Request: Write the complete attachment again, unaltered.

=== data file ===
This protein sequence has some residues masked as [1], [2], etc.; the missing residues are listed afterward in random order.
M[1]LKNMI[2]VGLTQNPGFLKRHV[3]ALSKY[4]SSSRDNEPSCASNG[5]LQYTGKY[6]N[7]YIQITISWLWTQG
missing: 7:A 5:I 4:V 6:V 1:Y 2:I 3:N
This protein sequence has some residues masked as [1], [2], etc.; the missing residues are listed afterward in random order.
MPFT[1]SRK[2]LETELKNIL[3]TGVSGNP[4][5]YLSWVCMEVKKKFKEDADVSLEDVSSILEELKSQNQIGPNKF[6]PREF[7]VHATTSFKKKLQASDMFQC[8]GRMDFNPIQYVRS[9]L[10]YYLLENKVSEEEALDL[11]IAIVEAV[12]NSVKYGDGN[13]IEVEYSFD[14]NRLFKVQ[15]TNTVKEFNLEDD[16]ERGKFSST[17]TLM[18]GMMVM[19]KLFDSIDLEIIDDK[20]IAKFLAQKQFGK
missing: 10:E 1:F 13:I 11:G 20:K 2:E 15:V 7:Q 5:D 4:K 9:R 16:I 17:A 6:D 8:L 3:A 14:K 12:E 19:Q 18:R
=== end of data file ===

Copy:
This protein sequence has some residues masked as [1], [2], etc.; the missing residues are listed afterward in random order.
M[1]LKNMI[2]VGLTQNPGFLKRHV[3]ALSKY[4]SSSRDNEPSCASNG[5]LQYTGKY[6]N[7]YIQITISWLWTQG
missing: 7:A 5:I 4:V 6:V 1:Y 2:I 3:N
This protein sequence has some residues masked as [1], [2], etc.; the missing residues are listed afterward in random order.
MPFT[1]SRK[2]LETELKNIL[3]TGVSGNP[4][5]YLSWVCMEVKKKFKEDADVSLEDVSSILEELKSQNQIGPNKF[6]PREF[7]VHATTSFKKKLQASDMFQC[8]GRMDFNPIQYVRS[9]L[10]YYLLENKVSEEEALDL[11]IAIVEAV[12]NSVKYGDGN[13]IEVEYSFD[14]NRLFKVQ[15]TNTVKEFNLEDD[16]ERGKFSST[17]TLM[18]GMMVM[19]KLFDSIDLEIIDDK[20]IAKFLAQKQFGK
missing: 10:E 1:F 13:I 11:G 20:K 2:E 15:V 7:Q 5:D 4:K 9:R 16:I 17:A 6:D 8:L 3:A 14:K 12:E 19:Q 18:R